Racquet Reaction

Australian Open: Wozniacki d. Lisicki

Tuesday, January 15, 2013 /by
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MELBOURNE—It was clear from the start, and probably even before it began, that the first-rounder between Caroline Wozniacki vs. Sabine Lisicki was going to be a cut and dry affair. We knew that the bruisingly erratic Lisicki was going to hit big and, as Brad Gilbert would say, litter up the proverbial stat sheet. There would be a lot of winners and a lot of errors from her side. On the other end of the court, the undersized but tenacious Wozniacki was going to get the ball back and try to make Lisicki’s errors outnumber her winners. Wozniacki succeeded in an especially see-saw three sets, 2-6, 6-3, 6-3. 
 
The match began on Lisicki’s racquet, and mostly stayed there. That was good news for the German in the first set. She broke immediately with a series of big returns, and broke again when Wozniacki, trying to fight back, began to send the ball long. Through seven games, Lisicki had a healthy 16 winners against a manageable 12 errors.
 
With Wozniacki putting so many balls in the court, though, it was only a matter of time before the terminally inconsistent Lisicki would lose the plot, or go off the rails, or melt down, or whatever metaphor you want to use to describe a bad streak of play. But while it was Lisicki who eventually gave away this match, Wozniacki did have a hand in turning it around in the second set. After holding serve on a couple of bad Lisicki overhits, Wozniacki took the first return of the next game, snapped a forehand down the line, and made a surprise charge to the net. The ambush won her the point, and she threw a defiant fist in the air. The atmosphere had changed. Wozniacki played the rest of the set with more conviction, and weathered the ups and downs from Lisicki. In the final game, Lisicki blew two break points by missing easy forehands by inches.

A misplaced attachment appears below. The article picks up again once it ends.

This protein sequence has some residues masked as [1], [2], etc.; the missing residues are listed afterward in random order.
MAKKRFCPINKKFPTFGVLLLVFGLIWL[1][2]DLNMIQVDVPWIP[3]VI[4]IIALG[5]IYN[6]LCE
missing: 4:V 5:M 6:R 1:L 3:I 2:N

The third set was equally topsy-turvy. Lisicki began looking determined to leave the last train wreck behind; she went up 3-0 after a number of excellent rallies. Unfortunately, there was another, much bigger, more embarrassing train wreck ahead for her, and it lasted until the end of the match. With Wozniacki barking “C’mon” after every point, Lisicki buried backhands in the bottom of the net, sprayed forehands wide of the doubles alleys, stumbled while trying to hit a moonball, and appeared about to wipe out while sending an overhead five feet wide. When it was over, she couldn’t get off the court fast enough.
 
The match can easily be told in numbers: Wozniacki’s combined winners and errors was 20; Lisicki’s was 102. You could spin this as a step forward for Wozniacki, but while she showed her usual fight and even some initiative, the match really was won, and mostly lost, on Lisicki’s racquet.

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